Chinese Jumbo Seafood
How Jumbo got its name I have no idea. The restaurant appeared a few years ago -we tried it - the food seemed only fair and that was about it. With all the good to excellent places surrounding it, a fair restaurant in Chinatown isn't going to make the cut. Over time we noticed that Jumbo was often packed with Chinese faces - so we tried it again on Chinese New Year -this time with kids.
We had our borrowed identical twin, five-year-old girls along for the fun of watching the dragons and fireworks displays of the New Year celebration. They love chicken fingers and many Chinese eateries have these as an appetizer - so a plate of tasty chicken fingers with plum sauce made them happy - and we got a bit of all our more serious food into them as our meal progressed. They love chopsticks -- as drumsticks - but are learning the skill of getting chunks of food into their mouths with these implements. Its all part of a Boston kid's education :- )
Seafood is the name of the game at Jumbo. As you enter you pass by a stack of those tanks of sea creatures slated for death. In almost every seafood restaurant these tanks are covered with a green slime that the Chinese appear to value but which would make a PETA member cringe. Our twins were curious about death so a steamed fresh fish dish was in order. Served with the head and tail such a delectable offering makes the 10 minute trip from tank to dish a direct lesson in the ways of chowhounding :- ) Where else can you have a once vital sea creature appear on a plate a few minutes later --staring up at you with clouded eyes? And then you eat it.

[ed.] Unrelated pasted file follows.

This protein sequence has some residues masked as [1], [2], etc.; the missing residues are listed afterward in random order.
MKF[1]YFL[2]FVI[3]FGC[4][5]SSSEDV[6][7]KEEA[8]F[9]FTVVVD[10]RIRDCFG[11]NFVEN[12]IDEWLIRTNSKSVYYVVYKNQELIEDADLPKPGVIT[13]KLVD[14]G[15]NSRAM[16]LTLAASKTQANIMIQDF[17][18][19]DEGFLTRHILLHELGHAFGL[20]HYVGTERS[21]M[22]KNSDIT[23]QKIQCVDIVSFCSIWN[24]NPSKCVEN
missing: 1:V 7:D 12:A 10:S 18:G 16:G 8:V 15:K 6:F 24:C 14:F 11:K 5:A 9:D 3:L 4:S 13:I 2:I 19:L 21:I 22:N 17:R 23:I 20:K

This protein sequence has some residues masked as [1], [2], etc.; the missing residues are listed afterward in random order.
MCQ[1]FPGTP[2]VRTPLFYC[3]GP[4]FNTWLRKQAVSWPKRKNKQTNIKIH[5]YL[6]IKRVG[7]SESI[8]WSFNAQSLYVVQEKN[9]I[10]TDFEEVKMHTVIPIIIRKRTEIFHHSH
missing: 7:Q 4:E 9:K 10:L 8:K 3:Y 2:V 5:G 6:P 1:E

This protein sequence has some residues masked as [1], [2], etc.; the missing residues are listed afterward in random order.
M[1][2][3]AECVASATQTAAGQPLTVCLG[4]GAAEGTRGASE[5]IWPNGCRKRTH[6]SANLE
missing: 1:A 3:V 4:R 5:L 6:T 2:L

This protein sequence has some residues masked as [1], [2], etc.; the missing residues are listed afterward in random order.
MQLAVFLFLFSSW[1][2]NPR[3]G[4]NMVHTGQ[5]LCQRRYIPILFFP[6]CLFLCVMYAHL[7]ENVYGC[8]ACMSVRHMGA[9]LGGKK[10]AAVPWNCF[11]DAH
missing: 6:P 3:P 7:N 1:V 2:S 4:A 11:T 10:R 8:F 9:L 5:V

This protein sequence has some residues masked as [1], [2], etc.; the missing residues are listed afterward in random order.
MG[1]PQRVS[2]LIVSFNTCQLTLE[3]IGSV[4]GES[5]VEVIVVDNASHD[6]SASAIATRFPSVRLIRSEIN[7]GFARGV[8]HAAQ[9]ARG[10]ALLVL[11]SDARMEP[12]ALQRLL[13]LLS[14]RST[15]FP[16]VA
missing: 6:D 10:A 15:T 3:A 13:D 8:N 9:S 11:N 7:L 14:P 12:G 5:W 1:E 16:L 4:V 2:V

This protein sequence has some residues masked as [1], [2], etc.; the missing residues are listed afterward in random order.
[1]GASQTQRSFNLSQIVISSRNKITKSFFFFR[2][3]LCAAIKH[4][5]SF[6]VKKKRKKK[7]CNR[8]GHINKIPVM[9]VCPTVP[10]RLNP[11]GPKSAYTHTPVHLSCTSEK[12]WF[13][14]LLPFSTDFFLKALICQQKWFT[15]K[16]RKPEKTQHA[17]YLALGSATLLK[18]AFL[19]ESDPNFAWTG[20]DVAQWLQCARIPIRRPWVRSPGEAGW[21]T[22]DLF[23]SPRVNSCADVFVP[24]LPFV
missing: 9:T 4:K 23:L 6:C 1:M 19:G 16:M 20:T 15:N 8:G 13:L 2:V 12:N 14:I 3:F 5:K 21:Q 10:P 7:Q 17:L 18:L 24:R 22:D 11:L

The Jumbo special dinner for two made sense - we started with a large bowl of seafood soup - a pretty good version. Then a large oval plate of mixed, stir-fried seafood arrived. This was mostly squid. Usually the squid in Chinese restaurants is overcooked and rubbery. Jumbo did better with this - but not as good as the Golden Palace -for example. The squid was semi-tough. The kids loved the pieces of small corn in this dish -which also had snow peas and small amounts of shrimp, scallops and swim bladder. It was fairly good.
The next offering was the formerly swimming fish -steamed with a soy sauce broth and julienne scallions, yellow chives with ginger. That was quite good. A huge bowl of white rice came to our table with a nicely presented plate of large shrimp coated with what Jumbo calls a "Champagne sauce". The sauce seemed to be a mayonnaise like flavored paste surro8nding the flavorful shrimp. We liked this best of all. It is hard to get shrimp that taste like shrimp should - anywhere. The shrimp also were surrounded with broccoli. The kids liked the shrimp, too.
This was our meal - a decent sampling of what Jumbo offers for $27.95.
Looking at the regular menu I see some interesting appetizers involving jellyfish. There are several soups like shredded duck meat with fish maws and chives. Jumbo "Classic Specialties" have a lot of sauced dishes -wine sauce, garlic sauce, Grand Marnier sauce, etc. The Dried Abalone dish needs to be ordered 3 days in advance. Jumbo does a sautéed sliced frog, a Filet Mignon, Peking Duck, Seafood Delight in a Taro Nest --- and plenty of other fancy choices. They have live crabs prepared in several ways. They do tank lobsters in four or five styles. There are ample beef, chicken and pork offerings - plus veggies and lots of noodle dishes. Most of their 30 luncheon specials are $5.25.
Jumbo attracts a largely Asian clientele in numbers that suggest it is appreciated. We liked our late lunch and had plenty to take home with us. The girls had a ball and will not soon forget their lesson in fireworks, dragons and the life and death of fishes :- )